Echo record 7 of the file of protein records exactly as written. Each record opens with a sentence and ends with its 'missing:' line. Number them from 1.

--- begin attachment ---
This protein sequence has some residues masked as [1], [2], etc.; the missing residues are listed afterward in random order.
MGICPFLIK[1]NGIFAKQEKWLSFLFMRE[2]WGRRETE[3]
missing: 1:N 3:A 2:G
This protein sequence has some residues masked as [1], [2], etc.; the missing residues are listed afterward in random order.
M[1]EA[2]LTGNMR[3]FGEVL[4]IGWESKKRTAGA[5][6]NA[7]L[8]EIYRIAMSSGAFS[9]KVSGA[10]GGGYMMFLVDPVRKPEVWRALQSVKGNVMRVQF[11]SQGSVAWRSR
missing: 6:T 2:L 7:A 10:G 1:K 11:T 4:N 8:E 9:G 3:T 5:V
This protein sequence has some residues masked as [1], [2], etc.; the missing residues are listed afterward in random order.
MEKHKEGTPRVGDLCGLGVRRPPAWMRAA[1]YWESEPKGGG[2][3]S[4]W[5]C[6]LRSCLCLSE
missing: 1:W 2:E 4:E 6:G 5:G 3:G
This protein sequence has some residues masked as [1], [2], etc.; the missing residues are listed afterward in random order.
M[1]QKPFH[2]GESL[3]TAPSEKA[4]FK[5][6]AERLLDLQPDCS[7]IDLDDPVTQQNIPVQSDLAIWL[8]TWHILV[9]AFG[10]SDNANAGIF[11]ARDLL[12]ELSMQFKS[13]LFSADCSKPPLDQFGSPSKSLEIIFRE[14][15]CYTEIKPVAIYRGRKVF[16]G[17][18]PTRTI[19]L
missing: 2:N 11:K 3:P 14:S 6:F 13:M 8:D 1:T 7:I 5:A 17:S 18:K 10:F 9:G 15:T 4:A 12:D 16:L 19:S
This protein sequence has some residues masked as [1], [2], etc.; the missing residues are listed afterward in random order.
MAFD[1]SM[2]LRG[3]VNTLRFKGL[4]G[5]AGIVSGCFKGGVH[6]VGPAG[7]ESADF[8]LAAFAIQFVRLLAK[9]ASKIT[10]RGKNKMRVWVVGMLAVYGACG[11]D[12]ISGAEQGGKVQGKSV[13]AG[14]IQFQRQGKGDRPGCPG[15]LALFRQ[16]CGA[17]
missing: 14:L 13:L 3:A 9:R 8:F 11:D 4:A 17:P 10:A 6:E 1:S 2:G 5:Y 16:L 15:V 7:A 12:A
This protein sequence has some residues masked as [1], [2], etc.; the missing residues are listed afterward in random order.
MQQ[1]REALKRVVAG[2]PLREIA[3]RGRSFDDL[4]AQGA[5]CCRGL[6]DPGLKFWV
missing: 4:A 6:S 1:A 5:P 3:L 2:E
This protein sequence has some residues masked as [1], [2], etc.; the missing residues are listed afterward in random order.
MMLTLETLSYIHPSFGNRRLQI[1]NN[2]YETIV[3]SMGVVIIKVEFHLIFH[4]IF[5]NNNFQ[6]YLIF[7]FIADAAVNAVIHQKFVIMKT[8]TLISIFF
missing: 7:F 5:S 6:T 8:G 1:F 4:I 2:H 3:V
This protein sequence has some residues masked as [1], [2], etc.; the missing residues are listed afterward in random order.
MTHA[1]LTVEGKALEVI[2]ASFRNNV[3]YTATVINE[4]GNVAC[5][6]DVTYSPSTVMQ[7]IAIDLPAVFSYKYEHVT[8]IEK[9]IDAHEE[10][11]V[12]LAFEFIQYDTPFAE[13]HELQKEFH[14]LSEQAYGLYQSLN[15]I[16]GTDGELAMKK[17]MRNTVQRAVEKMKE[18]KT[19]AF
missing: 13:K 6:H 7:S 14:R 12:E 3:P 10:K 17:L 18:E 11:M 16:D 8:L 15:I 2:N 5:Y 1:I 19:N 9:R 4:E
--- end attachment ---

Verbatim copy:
This protein sequence has some residues masked as [1], [2], etc.; the missing residues are listed afterward in random order.
MMLTLETLSYIHPSFGNRRLQI[1]NN[2]YETIV[3]SMGVVIIKVEFHLIFH[4]IF[5]NNNFQ[6]YLIF[7]FIADAAVNAVIHQKFVIMKT[8]TLISIFF
missing: 7:F 5:S 6:T 8:G 1:F 4:I 2:H 3:V